Halotherapy is simply the inhalation of aerosolized dry salts…
…which is quickly becoming a very popular new therapy added to many spas.
These salt therapy lounges can be very beautiful, with gorgeous Himalayan salt wall features and flowing loose salt over the floors to give the appearance of a salt cave, while plain old sodium chloride crystals (table salt, basically) are aerosolized into the room’s air for inhalation.
These spas claim that halotherapy can improve respiratory allergies, fix chronic dermatologic skin issues like atopic dermatitis and psoriasis, and even decrease the frequency of upper respiratory infections.
But is it safe? And is it worth the money?
I gave it a try and brought my phone along to film it for you.
In this super quick, 3 minute video I’ll share with you my experience and then below this video, I share what the medical research has to say about salt inhalation therapy as a medical treatment.
simply click here to watch!)
So after I came home from this trial of halotherapy, I did an exhaustive search of the medical literature for you, and here’s what I found:
- A full review of all of the medical literature up to and including 2013 showed that out of 151 published articles on halotherapy, there was only one that was double blind and placebo controlled.
- That study, published in 2013 in the International Journal of Pediatric Otohinolaryngology, showed a small reduction in the size of hypertrophic adenoid and tonsillar tissue of children with mild adenotonsillar hypertrophy (non-obstructive).
- Other studies, like this one published in 2013 in Tanaffos Journal, failed to show any change on pulmonary function tests after 2 months of halotherpay on non-cystic fibrosis bronchiectatic patients.
- No other study, up through 2013, showed any statistically significant therapeutic benefits to halotherapy at all.
I continued to review the medical literature past 2013, to see if any new studies have found halotherapy to be beneficial.
- I found one study, published in 2014 in the Journal of Medicine and Life, that failed to show statistically significant improvement in patients with chronic respiratory allergies and inflammatory lung conditions. What is notable to me in this study is the finding that out of the 15 patients studied, 7 of them developed an irritative cough from the treatment itself.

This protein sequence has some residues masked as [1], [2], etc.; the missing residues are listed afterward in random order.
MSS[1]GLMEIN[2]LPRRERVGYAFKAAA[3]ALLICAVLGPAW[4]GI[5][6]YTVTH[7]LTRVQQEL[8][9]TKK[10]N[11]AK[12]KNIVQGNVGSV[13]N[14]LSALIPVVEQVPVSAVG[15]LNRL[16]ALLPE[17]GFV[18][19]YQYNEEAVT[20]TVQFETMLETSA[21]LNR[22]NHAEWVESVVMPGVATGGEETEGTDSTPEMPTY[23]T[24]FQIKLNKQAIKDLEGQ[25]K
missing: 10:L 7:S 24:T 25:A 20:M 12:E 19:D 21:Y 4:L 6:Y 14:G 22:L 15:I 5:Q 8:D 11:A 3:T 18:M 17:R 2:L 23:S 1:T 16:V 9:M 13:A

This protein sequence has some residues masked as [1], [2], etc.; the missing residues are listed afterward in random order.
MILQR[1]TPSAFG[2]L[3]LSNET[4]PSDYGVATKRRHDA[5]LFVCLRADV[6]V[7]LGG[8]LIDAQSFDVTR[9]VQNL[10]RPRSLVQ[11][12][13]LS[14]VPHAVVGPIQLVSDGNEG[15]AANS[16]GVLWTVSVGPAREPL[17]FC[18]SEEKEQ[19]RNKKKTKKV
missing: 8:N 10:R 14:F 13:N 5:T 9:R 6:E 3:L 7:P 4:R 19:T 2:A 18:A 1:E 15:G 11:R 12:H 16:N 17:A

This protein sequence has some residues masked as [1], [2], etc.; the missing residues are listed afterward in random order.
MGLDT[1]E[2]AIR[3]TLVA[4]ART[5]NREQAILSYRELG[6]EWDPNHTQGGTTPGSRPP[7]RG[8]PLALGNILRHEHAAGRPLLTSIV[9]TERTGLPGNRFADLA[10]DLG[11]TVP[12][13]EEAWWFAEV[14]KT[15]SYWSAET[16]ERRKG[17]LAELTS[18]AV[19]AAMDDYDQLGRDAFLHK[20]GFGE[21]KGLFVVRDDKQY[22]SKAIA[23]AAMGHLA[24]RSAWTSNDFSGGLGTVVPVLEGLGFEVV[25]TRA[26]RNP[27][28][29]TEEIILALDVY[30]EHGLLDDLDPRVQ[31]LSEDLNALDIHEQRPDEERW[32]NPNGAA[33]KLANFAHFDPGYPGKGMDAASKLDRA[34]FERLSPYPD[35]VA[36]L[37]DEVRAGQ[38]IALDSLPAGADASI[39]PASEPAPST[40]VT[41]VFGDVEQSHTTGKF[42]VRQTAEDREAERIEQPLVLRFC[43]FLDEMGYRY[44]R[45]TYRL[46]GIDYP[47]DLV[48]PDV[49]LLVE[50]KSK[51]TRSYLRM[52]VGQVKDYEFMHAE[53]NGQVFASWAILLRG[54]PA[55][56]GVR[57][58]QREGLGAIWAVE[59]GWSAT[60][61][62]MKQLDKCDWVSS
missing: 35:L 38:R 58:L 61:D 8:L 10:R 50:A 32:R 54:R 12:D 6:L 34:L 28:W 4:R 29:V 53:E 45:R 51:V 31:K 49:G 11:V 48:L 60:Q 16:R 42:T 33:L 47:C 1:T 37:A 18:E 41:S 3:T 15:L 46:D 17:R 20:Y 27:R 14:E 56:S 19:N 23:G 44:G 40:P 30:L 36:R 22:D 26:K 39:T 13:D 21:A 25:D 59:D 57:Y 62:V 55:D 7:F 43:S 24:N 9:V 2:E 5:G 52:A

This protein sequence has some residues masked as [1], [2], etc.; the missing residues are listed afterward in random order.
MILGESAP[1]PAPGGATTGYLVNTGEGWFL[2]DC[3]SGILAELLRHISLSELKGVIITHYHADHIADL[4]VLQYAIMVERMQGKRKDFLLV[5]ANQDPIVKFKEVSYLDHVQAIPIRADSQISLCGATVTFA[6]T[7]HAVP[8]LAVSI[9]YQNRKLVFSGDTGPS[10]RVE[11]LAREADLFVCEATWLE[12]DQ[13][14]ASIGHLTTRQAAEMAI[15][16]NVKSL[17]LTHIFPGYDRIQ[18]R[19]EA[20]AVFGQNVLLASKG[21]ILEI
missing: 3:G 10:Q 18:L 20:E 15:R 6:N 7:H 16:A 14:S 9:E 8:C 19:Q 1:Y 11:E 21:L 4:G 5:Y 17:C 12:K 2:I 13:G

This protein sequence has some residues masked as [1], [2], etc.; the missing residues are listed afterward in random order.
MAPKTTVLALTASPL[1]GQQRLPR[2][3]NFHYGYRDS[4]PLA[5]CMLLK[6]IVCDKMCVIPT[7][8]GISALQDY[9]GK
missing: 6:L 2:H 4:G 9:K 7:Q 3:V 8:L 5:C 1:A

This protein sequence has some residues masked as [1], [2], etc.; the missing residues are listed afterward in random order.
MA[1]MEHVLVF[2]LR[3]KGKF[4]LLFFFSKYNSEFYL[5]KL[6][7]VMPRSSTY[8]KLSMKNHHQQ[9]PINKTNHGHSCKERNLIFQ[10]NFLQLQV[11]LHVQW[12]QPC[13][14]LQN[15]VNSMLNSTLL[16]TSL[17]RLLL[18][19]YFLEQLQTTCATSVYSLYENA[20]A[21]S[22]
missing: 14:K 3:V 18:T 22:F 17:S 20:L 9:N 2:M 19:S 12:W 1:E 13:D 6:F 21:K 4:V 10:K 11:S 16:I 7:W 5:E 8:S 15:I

- Another study, published in 2016 in Meditsina Truda I Promyshlennaia Ekologiia, showed that mild to moderate cases of chronic obstructive lung disease was clinically improved in about one-third of cases.
- Another study, published in 2017 in Pediatric Pulmonology, showed that mildly asthmatic children had less bronchial hyper-responsiveness after 14 sessions (two a week for 7 weeks), but sadly lung function/spirometry tests did not show any statistical improvement at all.
I did not find any evidence in the medical literature that halotherapy is used in hospitals (despite this being stated as fact by the Salt Cave attendant) and while there were no studies showing positive results in double blind placebo based studies, there did not seem to be much harm in the therapy either, with the exception of a high rate of induced cough in the 2014 study.
So for patients wanting to relax, de-stress, or perhaps address allergies or skin issues, there doesn’t seem much of a down side, or risk, if you want to give it a go.
For example, if you have enlarged tonsils, I’d say this might be worth a trial run, as long as you are comfortable knowing it may take weeks of treatments before seeing a statistically significant result.
None of the studies reported any results after just a single treatment.
For patients with lung disease or asthma, however, I would steer clear of halotherapy, as a 50% rate of induced cough is not something I would want triggered in any of my asthma patients… or anyone with lung or breathing issues at all.
Don’t live near a salt cave and want to try this at home? Use a personal Himalayan Salt Inhaler.
An economical alternative to inhale microparticles of salts is a personal inhaler made from ceramic, used with Himalayan sea salts. Simply hold up to your mouth, breath in through the mouth and out through the nose for 10 minutes daily.
I have zero affiliation with any salt inhalers, I just want to provide you with as many ideas as possible. Be sure to consult your physician before use, as I would highly recommend they know you are starting salt inhalation and that they follow you with spirometry measurements to monitor any results.
Any studies on a personal salt inhaler?
This study looked at if using a personal salt inhaler could help adults with COPD (chronic obstructive pulmonary disease) and unfortunately, although the patients in the study reported feeling better and walking faster, on spirometer there was no statistical improvement to lung function and there were several reports of sore throat as a side effect.
Another alternative? Plug in a Himalayan Salt Lamp.
Although there are no medical studies directly proving a salt lamp is therapeutic, there are lots of general claims that a Himalayan salt lamp provides negative ions to the living space — and negative ion therapy actually has been studied and shown to slightly reduce depression symptoms, decrease headaches, and marginally help normalize circadian rhythms.
So theoretically there may be a slight health benefit to introducing a salt lamp into your home and it’s certainly much cheaper than repeated sessions of halotherapy at a therapy center
I hope you enjoyed that fun test run of a Salt Cave, and I am planning on trying Cryotherapy for you soon… as well as CBD therapy and Sauna therapy.
Any other alternative therapeutic treatments you’d like to see me try out for you, and do a medical literature review on? Shoot me an email at koniverMD@gmail.com and I’ll add it to my list of upcoming videos!